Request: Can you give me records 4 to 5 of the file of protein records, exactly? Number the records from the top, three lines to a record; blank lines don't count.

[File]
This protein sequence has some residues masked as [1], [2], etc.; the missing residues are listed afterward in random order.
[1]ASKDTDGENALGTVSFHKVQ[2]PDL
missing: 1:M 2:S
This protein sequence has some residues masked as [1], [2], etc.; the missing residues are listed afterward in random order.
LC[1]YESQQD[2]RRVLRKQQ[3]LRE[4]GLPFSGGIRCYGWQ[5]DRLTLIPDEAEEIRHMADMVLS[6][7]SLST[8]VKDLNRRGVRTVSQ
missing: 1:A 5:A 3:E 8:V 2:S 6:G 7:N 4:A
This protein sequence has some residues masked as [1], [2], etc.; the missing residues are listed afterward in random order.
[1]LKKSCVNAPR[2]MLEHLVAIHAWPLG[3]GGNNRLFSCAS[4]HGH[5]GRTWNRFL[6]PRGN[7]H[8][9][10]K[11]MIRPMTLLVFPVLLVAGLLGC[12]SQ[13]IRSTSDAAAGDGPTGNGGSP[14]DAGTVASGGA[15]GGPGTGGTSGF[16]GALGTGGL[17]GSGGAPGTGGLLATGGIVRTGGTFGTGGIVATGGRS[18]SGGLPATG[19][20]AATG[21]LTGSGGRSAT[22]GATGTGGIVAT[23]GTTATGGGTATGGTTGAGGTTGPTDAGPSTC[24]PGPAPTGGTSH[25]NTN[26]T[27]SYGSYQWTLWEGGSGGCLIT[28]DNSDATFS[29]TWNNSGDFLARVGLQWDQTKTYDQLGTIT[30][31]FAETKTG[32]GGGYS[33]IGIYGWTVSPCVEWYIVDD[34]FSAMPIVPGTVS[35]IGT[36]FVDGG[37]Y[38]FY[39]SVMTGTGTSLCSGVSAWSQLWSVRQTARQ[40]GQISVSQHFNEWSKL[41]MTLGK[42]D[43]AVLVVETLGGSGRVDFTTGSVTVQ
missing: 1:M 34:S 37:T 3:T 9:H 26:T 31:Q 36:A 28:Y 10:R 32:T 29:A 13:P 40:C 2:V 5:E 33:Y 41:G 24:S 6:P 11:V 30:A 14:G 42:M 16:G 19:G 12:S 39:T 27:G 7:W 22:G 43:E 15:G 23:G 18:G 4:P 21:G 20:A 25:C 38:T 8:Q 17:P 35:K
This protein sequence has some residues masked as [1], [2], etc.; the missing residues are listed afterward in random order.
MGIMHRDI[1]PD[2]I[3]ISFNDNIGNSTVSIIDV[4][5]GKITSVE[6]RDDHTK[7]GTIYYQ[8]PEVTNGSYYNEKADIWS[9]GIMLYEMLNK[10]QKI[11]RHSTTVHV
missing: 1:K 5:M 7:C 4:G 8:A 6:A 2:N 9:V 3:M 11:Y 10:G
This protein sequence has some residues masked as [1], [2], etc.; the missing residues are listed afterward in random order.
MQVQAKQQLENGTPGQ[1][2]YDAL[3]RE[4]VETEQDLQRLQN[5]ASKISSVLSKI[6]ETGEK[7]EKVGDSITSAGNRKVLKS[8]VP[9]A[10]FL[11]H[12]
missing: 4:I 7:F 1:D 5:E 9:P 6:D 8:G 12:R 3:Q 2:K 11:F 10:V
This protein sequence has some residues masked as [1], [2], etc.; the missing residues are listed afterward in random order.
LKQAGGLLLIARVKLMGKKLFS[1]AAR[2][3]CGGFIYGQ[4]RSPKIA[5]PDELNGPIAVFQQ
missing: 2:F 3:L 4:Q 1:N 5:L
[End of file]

This protein sequence has some residues masked as [1], [2], etc.; the missing residues are listed afterward in random order.
MGIMHRDI[1]PD[2]I[3]ISFNDNIGNSTVSIIDV[4][5]GKITSVE[6]RDDHTK[7]GTIYYQ[8]PEVTNGSYYNEKADIWS[9]GIMLYEMLNK[10]QKI[11]RHSTTVHV
missing: 1:K 5:M 7:C 4:G 8:A 6:A 2:N 9:V 3:M 11:Y 10:G
This protein sequence has some residues masked as [1], [2], etc.; the missing residues are listed afterward in random order.
MQVQAKQQLENGTPGQ[1][2]YDAL[3]RE[4]VETEQDLQRLQN[5]ASKISSVLSKI[6]ETGEK[7]EKVGDSITSAGNRKVLKS[8]VP[9]A[10]FL[11]H[12]
missing: 4:I 7:F 1:D 5:E 9:P 6:D 8:G 12:R 3:Q 2:K 11:F 10:V